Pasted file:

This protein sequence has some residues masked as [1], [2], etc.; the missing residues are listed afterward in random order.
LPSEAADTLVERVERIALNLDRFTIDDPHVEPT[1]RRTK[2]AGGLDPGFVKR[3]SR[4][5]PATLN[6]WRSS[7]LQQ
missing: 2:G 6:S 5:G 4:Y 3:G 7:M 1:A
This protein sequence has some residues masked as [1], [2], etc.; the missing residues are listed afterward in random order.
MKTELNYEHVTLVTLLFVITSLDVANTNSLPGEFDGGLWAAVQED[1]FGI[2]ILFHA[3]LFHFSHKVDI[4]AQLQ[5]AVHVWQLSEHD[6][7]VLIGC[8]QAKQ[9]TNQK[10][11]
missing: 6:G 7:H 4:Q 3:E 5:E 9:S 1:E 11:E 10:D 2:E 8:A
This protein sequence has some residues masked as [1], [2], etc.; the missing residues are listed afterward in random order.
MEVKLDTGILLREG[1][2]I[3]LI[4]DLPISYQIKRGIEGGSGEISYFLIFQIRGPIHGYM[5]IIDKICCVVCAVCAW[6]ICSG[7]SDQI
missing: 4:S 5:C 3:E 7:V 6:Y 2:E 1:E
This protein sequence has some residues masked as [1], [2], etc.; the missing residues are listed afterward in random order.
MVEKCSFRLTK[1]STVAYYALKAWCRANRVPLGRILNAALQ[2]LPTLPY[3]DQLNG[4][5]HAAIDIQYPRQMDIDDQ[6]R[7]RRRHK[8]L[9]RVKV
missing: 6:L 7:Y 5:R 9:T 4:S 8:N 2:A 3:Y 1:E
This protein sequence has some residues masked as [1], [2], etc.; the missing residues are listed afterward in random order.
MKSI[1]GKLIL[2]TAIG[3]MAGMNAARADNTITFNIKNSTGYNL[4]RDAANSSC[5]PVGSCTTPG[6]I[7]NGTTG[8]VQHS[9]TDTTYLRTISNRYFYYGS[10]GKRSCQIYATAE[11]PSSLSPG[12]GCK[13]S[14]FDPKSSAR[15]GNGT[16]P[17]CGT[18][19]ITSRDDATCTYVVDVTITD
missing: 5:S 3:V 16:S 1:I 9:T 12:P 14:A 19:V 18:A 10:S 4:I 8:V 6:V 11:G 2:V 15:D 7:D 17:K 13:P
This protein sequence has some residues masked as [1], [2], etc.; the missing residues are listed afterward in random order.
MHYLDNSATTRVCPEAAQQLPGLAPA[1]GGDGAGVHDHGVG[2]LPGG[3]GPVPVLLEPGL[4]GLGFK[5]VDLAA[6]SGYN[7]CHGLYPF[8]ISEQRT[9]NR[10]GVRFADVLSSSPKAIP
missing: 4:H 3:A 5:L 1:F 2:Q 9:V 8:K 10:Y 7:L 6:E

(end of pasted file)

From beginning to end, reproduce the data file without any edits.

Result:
This protein sequence has some residues masked as [1], [2], etc.; the missing residues are listed afterward in random order.
LPSEAADTLVERVERIALNLDRFTIDDPHVEPT[1]RRTK[2]AGGLDPGFVKR[3]SR[4][5]PATLN[6]WRSS[7]LQQ
missing: 2:G 6:S 5:G 4:Y 3:G 7:M 1:A
This protein sequence has some residues masked as [1], [2], etc.; the missing residues are listed afterward in random order.
MKTELNYEHVTLVTLLFVITSLDVANTNSLPGEFDGGLWAAVQED[1]FGI[2]ILFHA[3]LFHFSHKVDI[4]AQLQ[5]AVHVWQLSEHD[6][7]VLIGC[8]QAKQ[9]TNQK[10][11]
missing: 6:G 7:H 4:Q 3:E 5:E 9:S 1:E 11:E 10:D 2:E 8:A
This protein sequence has some residues masked as [1], [2], etc.; the missing residues are listed afterward in random order.
MEVKLDTGILLREG[1][2]I[3]LI[4]DLPISYQIKRGIEGGSGEISYFLIFQIRGPIHGYM[5]IIDKICCVVCAVCAW[6]ICSG[7]SDQI
missing: 4:S 5:C 3:E 7:V 6:Y 2:E 1:E
This protein sequence has some residues masked as [1], [2], etc.; the missing residues are listed afterward in random order.
MVEKCSFRLTK[1]STVAYYALKAWCRANRVPLGRILNAALQ[2]LPTLPY[3]DQLNG[4][5]HAAIDIQYPRQMDIDDQ[6]R[7]RRRHK[8]L[9]RVKV
missing: 6:L 7:Y 5:R 9:T 4:S 8:N 2:A 3:Y 1:E
This protein sequence has some residues masked as [1], [2], etc.; the missing residues are listed afterward in random order.
MKSI[1]GKLIL[2]TAIG[3]MAGMNAARADNTITFNIKNSTGYNL[4]RDAANSSC[5]PVGSCTTPG[6]I[7]NGTTG[8]VQHS[9]TDTTYLRTISNRYFYYGS[10]GKRSCQIYATAE[11]PSSLSPG[12]GCK[13]S[14]FDPKSSAR[15]GNGT[16]P[17]CGT[18][19]ITSRDDATCTYVVDVTITD
missing: 5:S 3:V 16:S 1:I 9:T 12:P 14:A 19:V 18:A 10:S 4:I 8:V 6:V 11:G 2:V 15:D 7:D 17:K 13:P
This protein sequence has some residues masked as [1], [2], etc.; the missing residues are listed afterward in random order.
MHYLDNSATTRVCPEAAQQLPGLAPA[1]GGDGAGVHDHGVG[2]LPGG[3]GPVPVLLEPGL[4]GLGFK[5]VDLAA[6]SGYN[7]CHGLYPF[8]ISEQRT[9]NR[10]GVRFADVLSSSPKAIP
missing: 4:H 3:A 5:L 1:F 2:Q 9:V 8:K 10:Y 7:L 6:E